Rajasthani paintings were favorably nurtured in medieval India, with the encouragement and financial help from the kings of several independent states of Rajasthan. They were also termed as Rajputana paintings, as the land of Rajasthan was popularly known as Rajputana too in medieval India, between 16th to 19th century.
It was one of the most popular forms of medieval Indian art, parallel to the Mughal form of arts which received the maximum patronage during that specific period. But it differs from Mughal paintings in its choice of subjects, use of colors and the depiction of the human figures in those paintings. Rajasthani paintings were drawn mostly on religious topics, like stories of Radha Krishna or chapters from Ramayana and Mahabharata. The human figures all were shown to be wearing Hindu attires,more modest and pious in nature than the subjects of Mughal paintings which were much more boldly drawn and had no religious touch in them. The landscape paintings of Rajasthani form showed the rough and sandy features of the desert land of Rajasthan, while Mughal paintings emphasized on the background of colorful gardens and pleasant landscape as liked by the Mughal rulers.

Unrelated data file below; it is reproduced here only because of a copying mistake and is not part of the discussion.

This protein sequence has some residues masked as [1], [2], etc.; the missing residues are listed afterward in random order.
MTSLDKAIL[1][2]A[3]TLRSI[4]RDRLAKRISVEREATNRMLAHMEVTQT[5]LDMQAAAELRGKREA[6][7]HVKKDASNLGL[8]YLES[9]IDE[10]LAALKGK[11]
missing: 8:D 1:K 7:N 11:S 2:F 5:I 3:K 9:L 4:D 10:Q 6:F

Like quite a few other contemporary Indian art forms, Rajputana art also used several natural colors, derived from plant body parts, rocky minerals, even powdered precious stones and fine particles of gold and silver. These great artists never used any chemical colors to create their paintings. They crafted fine brushes from plant twigs and hairs from tails of squirrels to paint their pictures. The pictures were drawn not only on papers or canvas, but superb paintings had been made on the walls and ceilings of many famous Rajput palaces and forts built during that era, like City Palace in Udaipur. But the most impressive form of Rajasthani painting was miniature paintings; made mostly on silk, wood and paper; but some miniature paintings were also created on ivory and marbles.
Many schools of paintings flourished during that period, depending on their specific characteristics and the particular regions where they were developed. Some of these popular schools of Rajasthani paintings are Mewar School of painting, Marwar School of painting, Bundi paintings and Kishangarh paintings. Even Kangra and Kulu schools of paintings were included in the Rajasthani form of arts, due to their distinctive nature of paintings.
These paintings not only describe the religious beliefs of the Rajasthani people of that period, but they also give a proper insight into the social life of the people living during the medieval age. Thus they help everyone to get a clear picture of the royals as well as the general mass of Rajasthan, living at that era.
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Source by Lopamudra Sinha